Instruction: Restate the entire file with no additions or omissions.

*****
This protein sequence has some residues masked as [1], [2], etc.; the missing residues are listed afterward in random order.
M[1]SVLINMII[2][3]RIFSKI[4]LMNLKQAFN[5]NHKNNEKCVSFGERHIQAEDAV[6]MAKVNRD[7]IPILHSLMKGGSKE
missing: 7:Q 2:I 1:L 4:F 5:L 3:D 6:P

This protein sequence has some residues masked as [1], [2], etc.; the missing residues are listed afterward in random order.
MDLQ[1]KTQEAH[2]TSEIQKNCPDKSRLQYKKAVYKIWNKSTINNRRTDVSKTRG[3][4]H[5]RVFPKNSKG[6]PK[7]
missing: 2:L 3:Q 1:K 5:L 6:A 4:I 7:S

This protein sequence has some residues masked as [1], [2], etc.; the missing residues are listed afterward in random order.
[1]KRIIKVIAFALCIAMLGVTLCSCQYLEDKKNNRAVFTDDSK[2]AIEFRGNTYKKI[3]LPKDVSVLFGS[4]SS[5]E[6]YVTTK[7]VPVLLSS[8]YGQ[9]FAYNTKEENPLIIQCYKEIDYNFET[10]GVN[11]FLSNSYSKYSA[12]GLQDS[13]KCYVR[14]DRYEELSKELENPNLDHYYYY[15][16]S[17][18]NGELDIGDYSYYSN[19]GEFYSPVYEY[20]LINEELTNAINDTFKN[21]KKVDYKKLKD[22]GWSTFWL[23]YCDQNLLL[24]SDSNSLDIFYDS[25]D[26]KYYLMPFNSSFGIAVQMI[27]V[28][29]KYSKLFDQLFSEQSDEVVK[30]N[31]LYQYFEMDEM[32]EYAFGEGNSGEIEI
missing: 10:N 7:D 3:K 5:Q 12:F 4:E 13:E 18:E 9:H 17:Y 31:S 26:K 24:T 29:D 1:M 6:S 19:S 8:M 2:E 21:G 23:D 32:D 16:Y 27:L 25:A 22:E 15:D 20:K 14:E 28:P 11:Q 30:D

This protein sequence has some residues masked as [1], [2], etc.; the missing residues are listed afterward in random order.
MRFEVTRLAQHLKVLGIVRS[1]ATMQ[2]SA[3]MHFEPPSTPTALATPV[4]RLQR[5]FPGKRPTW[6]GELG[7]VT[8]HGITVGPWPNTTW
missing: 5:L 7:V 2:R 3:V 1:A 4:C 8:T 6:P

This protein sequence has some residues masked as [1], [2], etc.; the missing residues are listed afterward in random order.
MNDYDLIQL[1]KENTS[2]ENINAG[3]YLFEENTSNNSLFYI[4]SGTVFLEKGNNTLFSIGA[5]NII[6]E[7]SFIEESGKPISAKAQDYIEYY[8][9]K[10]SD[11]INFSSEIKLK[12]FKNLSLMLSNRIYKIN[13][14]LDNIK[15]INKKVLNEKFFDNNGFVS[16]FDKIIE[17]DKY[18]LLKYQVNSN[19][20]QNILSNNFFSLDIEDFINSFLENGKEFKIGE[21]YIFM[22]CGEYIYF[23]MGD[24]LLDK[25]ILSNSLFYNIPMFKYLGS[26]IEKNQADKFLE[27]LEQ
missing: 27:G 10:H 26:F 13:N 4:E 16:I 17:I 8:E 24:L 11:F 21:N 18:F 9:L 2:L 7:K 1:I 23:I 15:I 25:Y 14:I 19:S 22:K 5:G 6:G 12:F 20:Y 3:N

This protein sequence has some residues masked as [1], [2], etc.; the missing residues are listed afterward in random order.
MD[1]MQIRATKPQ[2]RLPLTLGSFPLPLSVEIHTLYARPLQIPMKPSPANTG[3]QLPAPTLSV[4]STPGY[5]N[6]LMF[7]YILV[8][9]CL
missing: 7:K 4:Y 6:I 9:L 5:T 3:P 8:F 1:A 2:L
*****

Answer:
This protein sequence has some residues masked as [1], [2], etc.; the missing residues are listed afterward in random order.
M[1]SVLINMII[2][3]RIFSKI[4]LMNLKQAFN[5]NHKNNEKCVSFGERHIQAEDAV[6]MAKVNRD[7]IPILHSLMKGGSKE
missing: 7:Q 2:I 1:L 4:F 5:L 3:D 6:P

This protein sequence has some residues masked as [1], [2], etc.; the missing residues are listed afterward in random order.
MDLQ[1]KTQEAH[2]TSEIQKNCPDKSRLQYKKAVYKIWNKSTINNRRTDVSKTRG[3][4]H[5]RVFPKNSKG[6]PK[7]
missing: 2:L 3:Q 1:K 5:L 6:A 4:I 7:S

This protein sequence has some residues masked as [1], [2], etc.; the missing residues are listed afterward in random order.
[1]KRIIKVIAFALCIAMLGVTLCSCQYLEDKKNNRAVFTDDSK[2]AIEFRGNTYKKI[3]LPKDVSVLFGS[4]SS[5]E[6]YVTTK[7]VPVLLSS[8]YGQ[9]FAYNTKEENPLIIQCYKEIDYNFET[10]GVN[11]FLSNSYSKYSA[12]GLQDS[13]KCYVR[14]DRYEELSKELENPNLDHYYYY[15][16]S[17][18]NGELDIGDYSYYSN[19]GEFYSPVYEY[20]LINEELTNAINDTFKN[21]KKVDYKKLKD[22]GWSTFWL[23]YCDQNLLL[24]SDSNSLDIFYDS[25]D[26]KYYLMPFNSSFGIAVQMI[27]V[28][29]KYSKLFDQLFSEQSDEVVK[30]N[31]LYQYFEMDEM[32]EYAFGEGNSGEIEI
missing: 10:N 7:D 3:K 5:Q 12:F 4:E 13:E 18:E 9:H 17:Y 31:S 26:K 24:T 29:D 1:M 6:S 19:S 8:M 2:E 21:G 23:D 32:D 16:Y 27:L 25:A 22:E 15:D 20:K 14:E 28:P 11:Q 30:D

This protein sequence has some residues masked as [1], [2], etc.; the missing residues are listed afterward in random order.
MRFEVTRLAQHLKVLGIVRS[1]ATMQ[2]SA[3]MHFEPPSTPTALATPV[4]RLQR[5]FPGKRPTW[6]GELG[7]VT[8]HGITVGPWPNTTW
missing: 5:L 7:V 2:R 3:V 1:A 4:C 8:T 6:P

This protein sequence has some residues masked as [1], [2], etc.; the missing residues are listed afterward in random order.
MNDYDLIQL[1]KENTS[2]ENINAG[3]YLFEENTSNNSLFYI[4]SGTVFLEKGNNTLFSIGA[5]NII[6]E[7]SFIEESGKPISAKAQDYIEYY[8][9]K[10]SD[11]INFSSEIKLK[12]FKNLSLMLSNRIYKIN[13][14]LDNIK[15]INKKVLNEKFFDNNGFVS[16]FDKIIE[17]DKY[18]LLKYQVNSN[19][20]QNILSNNFFSLDIEDFINSFLENGKEFKIGE[21]YIFM[22]CGEYIYF[23]MGD[24]LLDK[25]ILSNSLFYNIPMFKYLGS[26]IEKNQADKFLE[27]LEQ
missing: 27:G 10:H 26:F 13:N 4:E 16:I 17:I 8:E 24:L 11:F 21:N 18:F 9:L 2:L 7:K 1:I 23:I 15:I 25:Y 14:I 19:S 22:K 5:G 6:G 12:F 20:Y 3:N

This protein sequence has some residues masked as [1], [2], etc.; the missing residues are listed afterward in random order.
MD[1]MQIRATKPQ[2]RLPLTLGSFPLPLSVEIHTLYARPLQIPMKPSPANTG[3]QLPAPTLSV[4]STPGY[5]N[6]LMF[7]YILV[8][9]CL
missing: 7:K 4:Y 6:I 9:L 5:T 3:P 8:F 1:A 2:L